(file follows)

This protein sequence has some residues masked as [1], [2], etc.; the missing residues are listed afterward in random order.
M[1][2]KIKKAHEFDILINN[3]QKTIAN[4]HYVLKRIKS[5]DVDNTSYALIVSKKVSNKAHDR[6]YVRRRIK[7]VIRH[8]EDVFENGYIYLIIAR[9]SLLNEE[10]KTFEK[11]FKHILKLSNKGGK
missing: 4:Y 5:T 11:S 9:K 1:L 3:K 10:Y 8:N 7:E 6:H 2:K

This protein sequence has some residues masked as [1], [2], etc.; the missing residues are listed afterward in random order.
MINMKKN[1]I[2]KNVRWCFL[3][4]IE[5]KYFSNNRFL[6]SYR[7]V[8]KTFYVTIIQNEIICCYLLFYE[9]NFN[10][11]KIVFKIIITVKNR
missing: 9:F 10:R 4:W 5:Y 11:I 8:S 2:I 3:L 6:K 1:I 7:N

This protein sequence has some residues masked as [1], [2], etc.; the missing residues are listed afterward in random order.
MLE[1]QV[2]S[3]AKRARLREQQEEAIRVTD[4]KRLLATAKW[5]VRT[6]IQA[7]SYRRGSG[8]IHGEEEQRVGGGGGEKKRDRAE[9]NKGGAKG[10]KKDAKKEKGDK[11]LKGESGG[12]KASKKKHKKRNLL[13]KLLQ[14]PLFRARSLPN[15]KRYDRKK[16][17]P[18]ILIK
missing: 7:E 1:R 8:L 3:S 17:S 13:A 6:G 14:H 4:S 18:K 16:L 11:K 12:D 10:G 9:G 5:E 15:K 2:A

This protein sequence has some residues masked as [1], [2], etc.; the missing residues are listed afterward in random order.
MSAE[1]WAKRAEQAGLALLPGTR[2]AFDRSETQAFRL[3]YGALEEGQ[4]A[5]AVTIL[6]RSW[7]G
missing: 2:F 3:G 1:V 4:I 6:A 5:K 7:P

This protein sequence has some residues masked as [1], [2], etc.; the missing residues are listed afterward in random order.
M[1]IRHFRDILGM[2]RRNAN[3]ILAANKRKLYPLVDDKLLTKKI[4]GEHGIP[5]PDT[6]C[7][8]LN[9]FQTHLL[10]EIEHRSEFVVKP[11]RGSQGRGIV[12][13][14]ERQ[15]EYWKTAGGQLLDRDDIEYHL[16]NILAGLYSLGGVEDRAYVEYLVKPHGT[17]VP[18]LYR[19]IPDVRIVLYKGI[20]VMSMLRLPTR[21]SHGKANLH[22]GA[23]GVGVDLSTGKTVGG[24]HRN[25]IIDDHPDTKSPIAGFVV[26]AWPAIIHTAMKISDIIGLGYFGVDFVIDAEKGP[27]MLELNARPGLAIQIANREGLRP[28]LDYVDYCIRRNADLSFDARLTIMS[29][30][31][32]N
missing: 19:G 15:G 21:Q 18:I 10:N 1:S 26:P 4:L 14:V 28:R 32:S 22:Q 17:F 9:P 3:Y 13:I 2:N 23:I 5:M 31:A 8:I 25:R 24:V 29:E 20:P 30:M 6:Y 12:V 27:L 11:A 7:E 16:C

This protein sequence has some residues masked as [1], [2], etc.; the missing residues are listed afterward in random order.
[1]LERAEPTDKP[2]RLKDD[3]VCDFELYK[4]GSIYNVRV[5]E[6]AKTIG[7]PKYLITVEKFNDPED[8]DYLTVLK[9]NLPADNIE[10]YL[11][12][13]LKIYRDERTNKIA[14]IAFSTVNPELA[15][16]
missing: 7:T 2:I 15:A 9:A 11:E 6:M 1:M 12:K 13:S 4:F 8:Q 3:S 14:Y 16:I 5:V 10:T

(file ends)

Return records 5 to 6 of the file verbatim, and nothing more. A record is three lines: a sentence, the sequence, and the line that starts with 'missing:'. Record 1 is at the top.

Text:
This protein sequence has some residues masked as [1], [2], etc.; the missing residues are listed afterward in random order.
M[1]IRHFRDILGM[2]RRNAN[3]ILAANKRKLYPLVDDKLLTKKI[4]GEHGIP[5]PDT[6]C[7][8]LN[9]FQTHLL[10]EIEHRSEFVVKP[11]RGSQGRGIV[12][13][14]ERQ[15]EYWKTAGGQLLDRDDIEYHL[16]NILAGLYSLGGVEDRAYVEYLVKPHGT[17]VP[18]LYR[19]IPDVRIVLYKGI[20]VMSMLRLPTR[21]SHGKANLH[22]GA[23]GVGVDLSTGKTVGG[24]HRN[25]IIDDHPDTKSPIAGFVV[26]AWPAIIHTAMKISDIIGLGYFGVDFVIDAEKGP[27]MLELNARPGLAIQIANREGLRP[28]LDYVDYCIRRNADLSFDARLTIMS[29][30][31][32]N
missing: 19:G 15:G 21:Q 18:I 10:N 1:S 26:P 4:L 14:V 28:R 32:S 22:Q 17:F 9:P 3:Y 13:I 2:N 23:I 5:M 31:A 8:I 25:R 24:V 29:E 20:P 30:M 6:Y 12:V 27:L 11:A 7:E 16:C

This protein sequence has some residues masked as [1], [2], etc.; the missing residues are listed afterward in random order.
[1]LERAEPTDKP[2]RLKDD[3]VCDFELYK[4]GSIYNVRV[5]E[6]AKTIG[7]PKYLITVEKFNDPED[8]DYLTVLK[9]NLPADNIE[10]YL[11][12][13]LKIYRDERTNKIA[14]IAFSTVNPELA[15][16]
missing: 7:T 2:I 15:A 9:A 11:E 6:M 1:M 12:K 13:S 4:F 8:Q 3:S 14:Y 16:I 5:V 10:T